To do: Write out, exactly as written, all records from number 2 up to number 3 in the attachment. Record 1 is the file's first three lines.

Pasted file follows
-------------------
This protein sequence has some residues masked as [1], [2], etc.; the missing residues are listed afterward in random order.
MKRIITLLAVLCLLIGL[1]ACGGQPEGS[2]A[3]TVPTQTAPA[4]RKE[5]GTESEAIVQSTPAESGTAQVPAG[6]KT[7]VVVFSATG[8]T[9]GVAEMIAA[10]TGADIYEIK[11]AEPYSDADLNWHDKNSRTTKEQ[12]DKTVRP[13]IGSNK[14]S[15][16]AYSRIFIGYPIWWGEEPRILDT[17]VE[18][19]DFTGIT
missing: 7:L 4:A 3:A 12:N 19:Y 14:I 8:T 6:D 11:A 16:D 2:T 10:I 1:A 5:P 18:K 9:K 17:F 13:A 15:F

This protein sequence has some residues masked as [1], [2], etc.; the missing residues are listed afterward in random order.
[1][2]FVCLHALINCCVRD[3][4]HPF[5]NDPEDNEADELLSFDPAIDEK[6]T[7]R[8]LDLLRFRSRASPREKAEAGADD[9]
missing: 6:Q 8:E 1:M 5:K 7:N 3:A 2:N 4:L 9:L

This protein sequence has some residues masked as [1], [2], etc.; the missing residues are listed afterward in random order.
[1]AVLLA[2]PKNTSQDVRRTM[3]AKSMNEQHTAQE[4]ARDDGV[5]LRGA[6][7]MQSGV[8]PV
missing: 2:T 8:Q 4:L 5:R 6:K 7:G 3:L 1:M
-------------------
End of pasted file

This protein sequence has some residues masked as [1], [2], etc.; the missing residues are listed afterward in random order.
[1][2]FVCLHALINCCVRD[3][4]HPF[5]NDPEDNEADELLSFDPAIDEK[6]T[7]R[8]LDLLRFRSRASPREKAEAGADD[9]
missing: 6:Q 8:E 1:M 5:K 7:N 3:A 2:N 4:L 9:L

This protein sequence has some residues masked as [1], [2], etc.; the missing residues are listed afterward in random order.
[1]AVLLA[2]PKNTSQDVRRTM[3]AKSMNEQHTAQE[4]ARDDGV[5]LRGA[6][7]MQSGV[8]PV
missing: 2:T 8:Q 4:L 5:R 6:K 7:G 3:L 1:M